In 2006 and 2008, Memphis earned a No. 1 seed in the NCAA men's basketball tournament. In 2008, Calipari's Tigers advanced to the national championship game, their first under his leadership. They also won 38 games, the most regular-season wins in NCAA history (his 2011–12 Kentucky team would also go on to win 38 games). His team, however, would lose to the Kansas Jayhawks, 75–68, in overtime. This team later had its entire season record vacated by the NCAA because ETS invalidated Derrick Rose's SAT. Despite this, Rose still denies any wrongdoing. The NCAA began to investigate the test and contacted the ETS. Because the NCAA had begun to investigate, ETS decided to review the test. The ETS sent three letters to Rose's family's former address in Chicago (instead of his dorm in Memphis) to ask that Rose verify some information on his test. Because he did not reply to the letters, ETS invalidated his SAT. This happened even though the NCAA investigated and reported that they could not find significant evidence to prove that Rose did not take the test. Because the ETS had invalidated the test, the NCAA retroactively declared Rose ineligible. To this day, the official position of the NCAA is that Rose did take his own SAT. If not for the vacated wins, Calipari would be the winningest coach in Tigers history, as he would have 252 wins to Larry Finch's 220.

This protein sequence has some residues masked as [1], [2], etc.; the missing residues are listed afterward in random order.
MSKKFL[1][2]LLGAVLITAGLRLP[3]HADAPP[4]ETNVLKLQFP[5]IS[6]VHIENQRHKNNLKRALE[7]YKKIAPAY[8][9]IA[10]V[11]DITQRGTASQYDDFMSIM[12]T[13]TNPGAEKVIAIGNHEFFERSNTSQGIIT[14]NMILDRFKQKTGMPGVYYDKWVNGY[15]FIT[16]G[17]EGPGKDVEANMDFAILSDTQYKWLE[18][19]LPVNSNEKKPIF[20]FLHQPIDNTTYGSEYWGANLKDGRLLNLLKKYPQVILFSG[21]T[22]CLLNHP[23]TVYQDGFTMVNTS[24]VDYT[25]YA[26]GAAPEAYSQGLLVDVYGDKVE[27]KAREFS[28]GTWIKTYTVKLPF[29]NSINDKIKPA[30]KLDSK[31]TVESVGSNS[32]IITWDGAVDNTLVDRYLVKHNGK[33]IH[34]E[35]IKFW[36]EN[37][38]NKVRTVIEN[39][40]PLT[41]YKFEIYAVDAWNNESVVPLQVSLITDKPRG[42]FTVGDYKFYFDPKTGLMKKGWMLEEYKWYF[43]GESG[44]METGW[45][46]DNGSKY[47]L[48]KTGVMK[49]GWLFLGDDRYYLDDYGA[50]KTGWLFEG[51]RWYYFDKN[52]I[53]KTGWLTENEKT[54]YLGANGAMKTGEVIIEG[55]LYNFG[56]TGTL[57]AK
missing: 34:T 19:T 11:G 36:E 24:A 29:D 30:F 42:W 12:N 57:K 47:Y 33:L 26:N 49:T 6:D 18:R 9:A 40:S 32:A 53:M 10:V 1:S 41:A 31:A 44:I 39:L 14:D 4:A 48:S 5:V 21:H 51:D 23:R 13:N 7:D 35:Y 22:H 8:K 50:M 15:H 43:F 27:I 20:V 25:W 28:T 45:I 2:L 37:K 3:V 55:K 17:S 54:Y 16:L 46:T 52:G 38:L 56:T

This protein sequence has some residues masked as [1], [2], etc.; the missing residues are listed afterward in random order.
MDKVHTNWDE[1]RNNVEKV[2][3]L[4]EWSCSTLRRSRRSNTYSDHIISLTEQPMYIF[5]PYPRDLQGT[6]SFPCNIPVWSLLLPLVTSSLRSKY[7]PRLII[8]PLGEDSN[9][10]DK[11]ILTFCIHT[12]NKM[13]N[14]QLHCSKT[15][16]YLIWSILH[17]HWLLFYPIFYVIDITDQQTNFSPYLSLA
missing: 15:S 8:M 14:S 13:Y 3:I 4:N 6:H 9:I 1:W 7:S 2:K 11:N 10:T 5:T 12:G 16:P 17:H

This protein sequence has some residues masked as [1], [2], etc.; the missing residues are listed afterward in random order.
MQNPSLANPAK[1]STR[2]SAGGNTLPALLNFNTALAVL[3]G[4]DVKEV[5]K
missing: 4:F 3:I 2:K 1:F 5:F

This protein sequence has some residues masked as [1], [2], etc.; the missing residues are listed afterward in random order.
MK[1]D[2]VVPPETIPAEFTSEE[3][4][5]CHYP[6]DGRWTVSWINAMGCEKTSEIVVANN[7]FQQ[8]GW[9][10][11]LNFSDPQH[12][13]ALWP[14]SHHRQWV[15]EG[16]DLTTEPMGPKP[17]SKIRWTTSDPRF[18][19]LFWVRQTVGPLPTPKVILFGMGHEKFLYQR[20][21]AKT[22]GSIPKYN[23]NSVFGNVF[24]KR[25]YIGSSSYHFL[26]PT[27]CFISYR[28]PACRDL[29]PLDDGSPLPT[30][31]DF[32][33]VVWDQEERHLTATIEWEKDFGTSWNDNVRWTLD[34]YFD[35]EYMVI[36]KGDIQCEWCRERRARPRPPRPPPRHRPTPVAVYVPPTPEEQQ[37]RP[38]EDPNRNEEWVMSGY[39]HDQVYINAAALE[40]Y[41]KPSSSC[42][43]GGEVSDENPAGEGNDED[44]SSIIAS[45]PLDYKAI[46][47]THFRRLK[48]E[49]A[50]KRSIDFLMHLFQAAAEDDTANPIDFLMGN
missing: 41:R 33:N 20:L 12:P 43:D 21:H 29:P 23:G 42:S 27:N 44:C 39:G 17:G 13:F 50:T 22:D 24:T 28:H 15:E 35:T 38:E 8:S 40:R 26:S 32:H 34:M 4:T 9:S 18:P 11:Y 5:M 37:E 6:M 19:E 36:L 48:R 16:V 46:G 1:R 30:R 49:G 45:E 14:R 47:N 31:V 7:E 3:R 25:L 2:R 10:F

On October 7, 2011, the Memphis Commercial-Appeal reported that on May 28, 2010, John Calipari, Derrick Rose, and University of Memphis athletic director R.C. Johnson reached a $100,000 out-of-court settlement with three attorneys who represented Memphis season ticket holders and threatened a lawsuit over the vacated 2007–08 season. Also as part of the settlement, Calipari donated his near-$232,000 bonus to the Memphis scholarship fund.